The first instalment of $350 will begin appearing on power bills in the July/August cycle, while the second instalment is set for December/January.

Small businesses (with an annual electricity consumption below 50 megawatt hours) are set for a total credit of $725, $362.50 in the first installment.

The rebate comes from both the state and federal government, with the Cook Government committing $492 million in the WA state budget to offer an additional energy credit on top of the $300 per household pledged in the 24/25 federal budget.

It's the largest energy bill relief WA residents have ever received, and Premier Roger Cook said cost of living relief remains his top priority.

"My government is looking at all options to help Western Australians with cost of living pressures, because we'll always do what's right for WA," Mr Cook said.

Households that require additional support, like pensioners, veterans and Health Care Card holders, can receive additional support through the Energy Assistance Payment, which for some could mean extra relief worth well over $1,000.

"The primary focus of our economic plan and our Budget is to ease pressure on Western Australians and put downward pressure on inflation, and our new power bill relief does both," Treasurer Jim Chalmers said regarding the WA rebate.

Western Australia's budget surpluses and cost-of-living relief measures are in part due to the federal government paying the state around $50 billion in GST compensation, $44 billion more than originally forecast, as unveiled in the 24/25 federal budget.

How to get the rebate

If your household or small business electricity account is with Synergy or Horizon Power, you don't need to go anything to get the rebate - your account will automatically be credited.

If you are billed for electricity by other providers, as it stands you'll need to apply through RevenueWA and the Small Business Development Corporation.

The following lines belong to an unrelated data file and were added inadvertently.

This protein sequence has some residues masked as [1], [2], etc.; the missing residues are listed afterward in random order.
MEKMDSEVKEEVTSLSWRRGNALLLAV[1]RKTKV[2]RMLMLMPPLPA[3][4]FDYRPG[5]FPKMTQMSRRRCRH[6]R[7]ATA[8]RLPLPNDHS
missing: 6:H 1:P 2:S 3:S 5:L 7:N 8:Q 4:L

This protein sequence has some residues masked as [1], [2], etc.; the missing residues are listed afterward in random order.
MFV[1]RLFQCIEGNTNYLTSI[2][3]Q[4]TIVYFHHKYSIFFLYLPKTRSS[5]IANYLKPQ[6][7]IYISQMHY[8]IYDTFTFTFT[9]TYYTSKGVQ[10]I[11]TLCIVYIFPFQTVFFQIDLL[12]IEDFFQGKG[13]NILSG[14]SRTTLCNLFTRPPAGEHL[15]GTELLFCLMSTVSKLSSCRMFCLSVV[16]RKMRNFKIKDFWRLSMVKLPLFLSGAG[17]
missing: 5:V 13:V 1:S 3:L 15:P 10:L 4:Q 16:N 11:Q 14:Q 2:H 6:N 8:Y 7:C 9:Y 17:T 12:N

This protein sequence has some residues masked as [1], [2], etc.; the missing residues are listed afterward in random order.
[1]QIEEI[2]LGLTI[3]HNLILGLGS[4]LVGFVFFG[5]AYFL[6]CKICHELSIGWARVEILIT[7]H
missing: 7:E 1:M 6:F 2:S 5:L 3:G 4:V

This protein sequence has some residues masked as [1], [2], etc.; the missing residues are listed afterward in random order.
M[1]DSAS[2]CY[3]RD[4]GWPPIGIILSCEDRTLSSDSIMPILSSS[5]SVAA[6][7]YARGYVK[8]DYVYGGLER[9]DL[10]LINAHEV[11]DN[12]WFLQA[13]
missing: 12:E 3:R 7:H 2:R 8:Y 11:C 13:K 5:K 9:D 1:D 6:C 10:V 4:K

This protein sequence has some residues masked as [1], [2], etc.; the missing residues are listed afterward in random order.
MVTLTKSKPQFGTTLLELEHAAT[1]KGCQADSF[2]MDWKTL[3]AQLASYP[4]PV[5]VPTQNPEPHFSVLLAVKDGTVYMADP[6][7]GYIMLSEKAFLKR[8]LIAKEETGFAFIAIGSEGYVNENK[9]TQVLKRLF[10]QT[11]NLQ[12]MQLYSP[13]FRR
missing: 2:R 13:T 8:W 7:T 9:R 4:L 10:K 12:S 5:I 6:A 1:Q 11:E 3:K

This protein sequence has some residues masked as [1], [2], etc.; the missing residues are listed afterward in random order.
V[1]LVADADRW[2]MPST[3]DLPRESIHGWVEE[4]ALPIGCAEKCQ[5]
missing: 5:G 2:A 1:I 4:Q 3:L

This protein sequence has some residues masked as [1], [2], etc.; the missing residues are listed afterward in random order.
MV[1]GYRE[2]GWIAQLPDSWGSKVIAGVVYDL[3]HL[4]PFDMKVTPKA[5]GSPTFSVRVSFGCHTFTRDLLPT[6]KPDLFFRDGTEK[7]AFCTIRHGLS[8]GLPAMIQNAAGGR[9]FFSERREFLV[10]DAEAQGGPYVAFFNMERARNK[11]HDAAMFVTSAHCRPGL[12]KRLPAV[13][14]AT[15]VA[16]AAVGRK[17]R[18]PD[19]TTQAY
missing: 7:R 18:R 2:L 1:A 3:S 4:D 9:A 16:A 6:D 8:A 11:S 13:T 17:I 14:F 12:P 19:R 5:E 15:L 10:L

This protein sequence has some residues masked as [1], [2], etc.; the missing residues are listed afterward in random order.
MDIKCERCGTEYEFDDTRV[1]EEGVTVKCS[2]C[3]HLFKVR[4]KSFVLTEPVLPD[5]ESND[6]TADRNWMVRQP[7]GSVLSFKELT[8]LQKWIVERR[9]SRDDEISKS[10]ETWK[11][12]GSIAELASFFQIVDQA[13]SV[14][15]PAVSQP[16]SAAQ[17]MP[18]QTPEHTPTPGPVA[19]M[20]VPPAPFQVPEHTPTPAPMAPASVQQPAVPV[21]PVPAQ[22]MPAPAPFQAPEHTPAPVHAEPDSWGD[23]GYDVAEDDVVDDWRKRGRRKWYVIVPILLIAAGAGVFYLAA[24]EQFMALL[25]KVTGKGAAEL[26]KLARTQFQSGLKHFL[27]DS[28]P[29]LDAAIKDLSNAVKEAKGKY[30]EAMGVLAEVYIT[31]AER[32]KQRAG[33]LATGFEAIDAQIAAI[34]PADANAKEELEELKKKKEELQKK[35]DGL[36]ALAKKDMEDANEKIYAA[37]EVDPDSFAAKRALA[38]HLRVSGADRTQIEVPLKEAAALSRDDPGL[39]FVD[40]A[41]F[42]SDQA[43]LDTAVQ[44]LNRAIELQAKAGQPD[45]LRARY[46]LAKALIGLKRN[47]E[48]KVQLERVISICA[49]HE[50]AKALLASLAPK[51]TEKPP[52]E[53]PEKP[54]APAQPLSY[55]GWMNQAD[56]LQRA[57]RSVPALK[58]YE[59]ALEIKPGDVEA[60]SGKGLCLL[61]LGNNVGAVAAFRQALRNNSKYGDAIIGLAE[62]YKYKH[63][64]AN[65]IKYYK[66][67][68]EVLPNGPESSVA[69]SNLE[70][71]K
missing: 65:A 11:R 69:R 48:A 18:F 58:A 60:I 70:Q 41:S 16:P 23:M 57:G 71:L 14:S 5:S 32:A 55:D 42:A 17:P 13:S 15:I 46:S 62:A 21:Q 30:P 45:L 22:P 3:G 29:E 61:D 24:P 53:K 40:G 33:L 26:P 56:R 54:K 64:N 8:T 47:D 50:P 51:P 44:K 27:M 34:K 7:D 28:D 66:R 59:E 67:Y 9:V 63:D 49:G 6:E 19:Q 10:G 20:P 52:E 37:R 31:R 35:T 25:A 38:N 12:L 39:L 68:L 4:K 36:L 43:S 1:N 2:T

Applications are expected to open in July.

Queensland still in front

While this is the highest energy rebate WA households have ever been granted, it still isn't the highest in Australia at the moment.

In May, the Miles Government announced Queenslanders would receive a $1,000 energy bill credit in July, on top of the $300 from Albanese.

However, the $400 in WA is more than Tasmania ($250) and NSW (up to $350 for low income households).

Cost of living relief 'inflationary'?

In Michele Bullock's statement accompanying last week's monetary policy decision, one line in particular drew the attention of commentators.

"Recent budget outcomes may...have an impact on demand, although federal and state energy rebates will temporarily reduce headline inflation," she wrote.

Some commentators took this as a warning from the RBA that free spending state governments could be hindering efforts to bring down inflation.

The plan is for high interest rates to contract spending, bringing demand and supply closer together, so the argument is that more money in household's pockets could contribute to excess demand.

However, as Ms Bullock said in the second part of that sentence, reducing what Australians are paying for their electricity brings down inflation by definition.

Indexed to March 2023, energy costs rose 1.9% according to the CPI inflation indicator.

Without these rebates, electricity and gas bills would have risen 14.9%.

Ms Bullock has said the RBA will ignore the temporary bill relief measures when assessing inflation.

Picture by Harry Cunningham on Unsplash